Buy property in an average neighborhood in the midwest and you’ll probably find this to be a typical ratio.
There is nothing wrong with the 30 year fixed mortgage at any age up to 55.
Just remember if you are paying points, plan to being staying in the house for 7-8 years for the point to have been worthwhile.
At 45 it should be reasonable to expect to stay 20 years. You can also look at a 20 year fixed mortgage. With todays rates ensure you pick a fixed rate mortgage.
If you want to talk about it, email me and I’ll call you with the info I have gleaned from a purchase 4 years ago and a refinance beginning of last year.
Some conversations are better by voice. Sounds like you are looking for a $200,000 loan. This is low for your income level. I am in a very similar economic and age bracket.
A. How is your retirement saving and/or pension situation looking
B. Since you don’t plan to leave the house feet first, when DO you plan to leave and what are your expectations upon doing so?
Those (to me) are critical questions to answer this in a GQ way – but Note there IS a GQ answer for you specifically either 15 or 30.
Historically your house will appreciate faster than your Mortgage - especially over a 20 year time span. So, based on History, you will be able to realize enough to pay off your 30 year at 65 when you retire & still have plenty of sweet, sweet appreciation …
Make sure that you are saving enough and properly for the retirement you want - 45 is not too late to do it at 65 - but that is where I would look at 15 vs. 30 year mortgages for a 45 yo looking to check out at 65. Can I still fully fund my retirement w. a 15 year mortgage? What are my plans for the mortage money from 60 (payoff) to 65 (retirement)?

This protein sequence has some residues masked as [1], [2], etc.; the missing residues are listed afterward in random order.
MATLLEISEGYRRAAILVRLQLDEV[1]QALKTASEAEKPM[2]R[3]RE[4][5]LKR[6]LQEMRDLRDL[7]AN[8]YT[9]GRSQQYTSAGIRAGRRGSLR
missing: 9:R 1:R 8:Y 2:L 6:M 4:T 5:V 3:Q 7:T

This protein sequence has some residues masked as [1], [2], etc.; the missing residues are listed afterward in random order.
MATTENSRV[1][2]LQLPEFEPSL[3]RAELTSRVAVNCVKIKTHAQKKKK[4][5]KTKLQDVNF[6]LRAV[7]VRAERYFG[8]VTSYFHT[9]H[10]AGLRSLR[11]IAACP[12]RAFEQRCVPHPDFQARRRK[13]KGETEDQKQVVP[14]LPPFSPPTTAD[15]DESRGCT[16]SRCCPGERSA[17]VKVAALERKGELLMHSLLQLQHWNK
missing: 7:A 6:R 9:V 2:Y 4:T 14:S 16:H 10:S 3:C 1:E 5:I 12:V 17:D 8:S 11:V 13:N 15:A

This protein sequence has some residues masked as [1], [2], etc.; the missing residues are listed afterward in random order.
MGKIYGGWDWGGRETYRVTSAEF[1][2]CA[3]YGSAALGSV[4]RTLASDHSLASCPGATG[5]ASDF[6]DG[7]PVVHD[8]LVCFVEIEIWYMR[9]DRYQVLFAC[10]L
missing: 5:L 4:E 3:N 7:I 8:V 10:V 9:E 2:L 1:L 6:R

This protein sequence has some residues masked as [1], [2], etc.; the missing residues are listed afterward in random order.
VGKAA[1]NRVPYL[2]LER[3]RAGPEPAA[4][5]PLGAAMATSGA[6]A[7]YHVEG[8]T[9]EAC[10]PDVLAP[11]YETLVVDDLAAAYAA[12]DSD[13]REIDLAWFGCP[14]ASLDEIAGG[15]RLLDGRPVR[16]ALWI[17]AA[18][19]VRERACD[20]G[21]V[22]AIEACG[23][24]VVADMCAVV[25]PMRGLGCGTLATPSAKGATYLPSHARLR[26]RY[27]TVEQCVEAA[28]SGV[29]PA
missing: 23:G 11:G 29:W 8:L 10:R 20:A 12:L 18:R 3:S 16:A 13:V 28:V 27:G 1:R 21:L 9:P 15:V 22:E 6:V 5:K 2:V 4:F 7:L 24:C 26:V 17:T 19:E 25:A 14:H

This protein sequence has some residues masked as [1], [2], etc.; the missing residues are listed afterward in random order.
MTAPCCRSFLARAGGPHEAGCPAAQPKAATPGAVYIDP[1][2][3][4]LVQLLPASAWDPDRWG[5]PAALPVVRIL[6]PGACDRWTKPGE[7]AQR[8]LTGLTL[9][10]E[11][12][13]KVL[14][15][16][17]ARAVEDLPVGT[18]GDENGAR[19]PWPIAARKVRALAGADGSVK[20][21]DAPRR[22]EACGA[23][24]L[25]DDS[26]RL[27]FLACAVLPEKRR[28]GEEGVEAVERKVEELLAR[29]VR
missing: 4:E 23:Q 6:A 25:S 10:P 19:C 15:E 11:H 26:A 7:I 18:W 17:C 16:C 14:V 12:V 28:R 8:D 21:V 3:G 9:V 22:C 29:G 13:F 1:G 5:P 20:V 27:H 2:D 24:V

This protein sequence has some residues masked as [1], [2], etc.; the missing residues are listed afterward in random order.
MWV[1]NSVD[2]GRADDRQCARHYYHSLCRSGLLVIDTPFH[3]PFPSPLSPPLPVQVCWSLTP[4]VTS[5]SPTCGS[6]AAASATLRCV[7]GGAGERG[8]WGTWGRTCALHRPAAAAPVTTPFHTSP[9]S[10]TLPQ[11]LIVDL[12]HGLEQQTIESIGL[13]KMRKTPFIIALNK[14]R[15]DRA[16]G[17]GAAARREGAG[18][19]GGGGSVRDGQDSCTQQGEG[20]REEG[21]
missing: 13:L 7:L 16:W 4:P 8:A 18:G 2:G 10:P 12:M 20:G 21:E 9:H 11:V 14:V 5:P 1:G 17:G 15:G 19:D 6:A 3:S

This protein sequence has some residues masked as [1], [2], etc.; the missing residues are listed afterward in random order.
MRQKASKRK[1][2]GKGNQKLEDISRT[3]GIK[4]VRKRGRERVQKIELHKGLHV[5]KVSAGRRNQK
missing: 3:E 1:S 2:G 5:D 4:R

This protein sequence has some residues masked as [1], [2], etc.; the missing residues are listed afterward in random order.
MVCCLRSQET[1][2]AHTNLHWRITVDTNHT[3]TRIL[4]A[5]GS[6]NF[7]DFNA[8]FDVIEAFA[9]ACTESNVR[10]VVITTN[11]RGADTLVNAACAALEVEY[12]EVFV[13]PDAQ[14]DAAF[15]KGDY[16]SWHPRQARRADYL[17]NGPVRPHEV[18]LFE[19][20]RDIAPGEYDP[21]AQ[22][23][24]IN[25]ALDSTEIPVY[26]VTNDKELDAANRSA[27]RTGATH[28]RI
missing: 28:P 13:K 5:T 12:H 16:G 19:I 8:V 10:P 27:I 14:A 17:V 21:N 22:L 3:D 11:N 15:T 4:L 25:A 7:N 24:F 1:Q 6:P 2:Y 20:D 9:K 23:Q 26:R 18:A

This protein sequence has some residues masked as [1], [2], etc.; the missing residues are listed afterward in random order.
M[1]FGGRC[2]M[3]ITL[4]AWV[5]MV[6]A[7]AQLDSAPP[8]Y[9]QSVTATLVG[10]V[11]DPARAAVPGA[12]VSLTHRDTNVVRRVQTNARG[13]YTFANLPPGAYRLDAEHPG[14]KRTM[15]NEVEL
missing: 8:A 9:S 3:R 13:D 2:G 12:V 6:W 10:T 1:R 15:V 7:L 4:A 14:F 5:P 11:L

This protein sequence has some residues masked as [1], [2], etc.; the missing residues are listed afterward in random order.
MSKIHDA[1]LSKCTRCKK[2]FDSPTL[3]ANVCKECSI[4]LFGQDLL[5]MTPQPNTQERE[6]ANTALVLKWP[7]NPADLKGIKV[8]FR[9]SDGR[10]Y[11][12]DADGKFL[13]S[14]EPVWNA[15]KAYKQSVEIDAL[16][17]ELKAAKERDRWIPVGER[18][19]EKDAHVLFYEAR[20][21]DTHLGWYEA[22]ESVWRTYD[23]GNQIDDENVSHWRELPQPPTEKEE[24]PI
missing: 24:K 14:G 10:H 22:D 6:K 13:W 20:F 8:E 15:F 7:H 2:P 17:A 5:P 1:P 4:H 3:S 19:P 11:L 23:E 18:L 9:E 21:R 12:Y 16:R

The only problem I can think of is that with a 30 year mortgage after 10 years you don’t own much in principal. I don’t have the charts on me but I remember reading in a book that if you intend to move around alot a long term mortgage is a bad idea. I think with a 30 year you’ll only have paid off about 10% of the house after a decade, with a 15 year you’ll have paid off over half of it. So if you intend to move in 10-20 years a 15 year mortgage (or a 30 year with an extra 10-20% in principal payments) is the smarter idea. If not and you just get a 30 year and move in 10-15 years you won’t own much equity.
Yeah. If you get a 30 year and move out in 15 years you’ll still owe 211k. If you get a 30 year and make an extra 10-15% in principal payments on top of the mortgage payments you’ll only owe about 100-150k.
five times your income? Holy cow! Quick Excel calculation at 6.5% for 30 years indicates that that’s 62% of my net pay! So I could live in a palace but then I’d have to drive a Hyundai and use a Windows computer.
Thanks for the advice. I looked a bit more into this last night and I think I understand the situation a bit more. The idea of taking a 30 and paying extra seems like a very interesting one, especially as far as mixing in the retirement planning issue. The links supplied offer a lot of help and I appreciate your replies.
Tonight, I’ll crack open a beer and get this all straight. If it gets too complicated , I’ll convert it all to a suitcase full of cash and head for the Caymans
I’d take out the longest mortgage I could. For one thing, paying that interest will keep you over the threshold for itemizing on your taxes, so not only will you deduct the interest, you’ll be able to deduct state and local taxes, property taxes, etc where you might not otherwise.
Another angle- suppose your mortgage interest is 6 1/2 % but your house appreciates in value by 8% each year. With tax breaks, you’re really only paying an effective rate of 4%. So when you borrow at 4% and earn at 8%, it makes sense to do this on the largest sum of money that you can.